×
Page R12

Below is the uncorrected machine-read text of this chapter, intended to provide our own search engines and external engines with highly rich, chapter-representative searchable text of each book. Because it is UNCORRECTED material, please consider the following text as a useful but insufficient proxy for the authoritative book pages.

Prepublication Copy – Subject to Further Editorial Correction A Quadrennial Review of the National Nanotechnology Initiative Nanoscience, Applications, and Commercialization Committee on National Nanotechnology Initiative: A Quadrennial Review National Materials and Manufacturing Board Division on Engineering and Physical Sciences A Consensus Study Report of PREPUBLICATION COPY – SUBJECT TO FURTHER EDITORIAL CORRECTION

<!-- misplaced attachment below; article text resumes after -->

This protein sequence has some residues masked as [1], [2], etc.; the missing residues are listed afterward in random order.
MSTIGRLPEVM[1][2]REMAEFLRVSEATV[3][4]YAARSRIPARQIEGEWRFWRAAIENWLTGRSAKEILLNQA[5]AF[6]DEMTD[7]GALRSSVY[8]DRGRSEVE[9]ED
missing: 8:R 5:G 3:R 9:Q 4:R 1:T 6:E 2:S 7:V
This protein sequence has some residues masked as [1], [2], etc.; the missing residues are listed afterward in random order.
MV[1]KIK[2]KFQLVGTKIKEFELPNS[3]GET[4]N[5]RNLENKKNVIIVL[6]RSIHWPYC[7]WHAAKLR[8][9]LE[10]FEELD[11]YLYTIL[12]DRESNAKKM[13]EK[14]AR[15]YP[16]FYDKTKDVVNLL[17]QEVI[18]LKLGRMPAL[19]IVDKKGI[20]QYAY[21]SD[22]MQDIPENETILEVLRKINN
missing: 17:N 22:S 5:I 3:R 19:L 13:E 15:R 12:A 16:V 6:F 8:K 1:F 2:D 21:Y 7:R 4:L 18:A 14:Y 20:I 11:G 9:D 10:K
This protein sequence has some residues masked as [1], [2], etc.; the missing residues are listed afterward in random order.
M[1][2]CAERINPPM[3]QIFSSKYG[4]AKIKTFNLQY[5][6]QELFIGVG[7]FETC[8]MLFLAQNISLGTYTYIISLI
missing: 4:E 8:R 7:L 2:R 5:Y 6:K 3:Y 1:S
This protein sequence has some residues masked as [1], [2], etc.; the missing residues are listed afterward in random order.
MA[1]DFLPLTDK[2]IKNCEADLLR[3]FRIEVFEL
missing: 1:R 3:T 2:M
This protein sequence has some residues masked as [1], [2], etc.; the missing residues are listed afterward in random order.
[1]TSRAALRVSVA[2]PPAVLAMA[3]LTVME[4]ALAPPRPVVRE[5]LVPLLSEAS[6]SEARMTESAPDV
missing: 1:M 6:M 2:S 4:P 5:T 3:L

THE NATIONAL ACADEMIES PRESS 500 Fifth Street, NW Washington, DC 20001 This study is based on work supported by Award Number 1842482 with the National Science Foundation.. Any opinions, findings, conclusions, or recommendations expressed in this publication and do not necessarily reflect the views of any organization or agency that provided support for the project. International Standard Book Number-13: 978-0-309-XXXXX-X International Standard Book Number-10: 0-309-XXXXX-X Digital Object Identifier: https://doi.org/10.17226/25729 Cover: Strategies for developing timely and beneficial technologies using nanoscience to help society is as important as ever. This NNI review looks carefully at applications and commercialization of nanoscience and their strategies. In the game “Go,” where the strategy one employs is critical, the number of ways that the game can play out is extremely large—some even claim it is larger than the number of atoms in the universe. The cover depicts the first game won by a computer program over a 9 th dan−ranked human player. In the future, one can expect that an ever-increasing use of artificial intelligence will augment human efforts in moving all fields forward. Artist: Erik Svedberg. This publication is available in limited quantities from National Materials and Manufacturing Board 500 Fifth Street, NW Washington, DC 20001 nmmb@nas.edu http://www.nationalacademies.edu/nmmb Additional copies of this publication are available for sale from the National Academies Press, 500 Fifth Street, NW, Keck 360, Washington, DC 20001; (800) 624-6242 or (202) 334-3313; http://www.nap.edu. Copyright 2020 by the National Academy of Sciences. All rights reserved. Printed in the United States of America Suggested citation: National Academies of Sciences, Engineering, and Medicine. 2020. A Quadrennial Review of the National Nanotechnology Initiative: Nanoscience, Applications, and Commercialization. Washington, DC: The National Academies Press. https://doi.org/10.17226/25729. PREPUBLICATION COPY – SUBJECT TO FURTHER EDITORIAL CORRECTION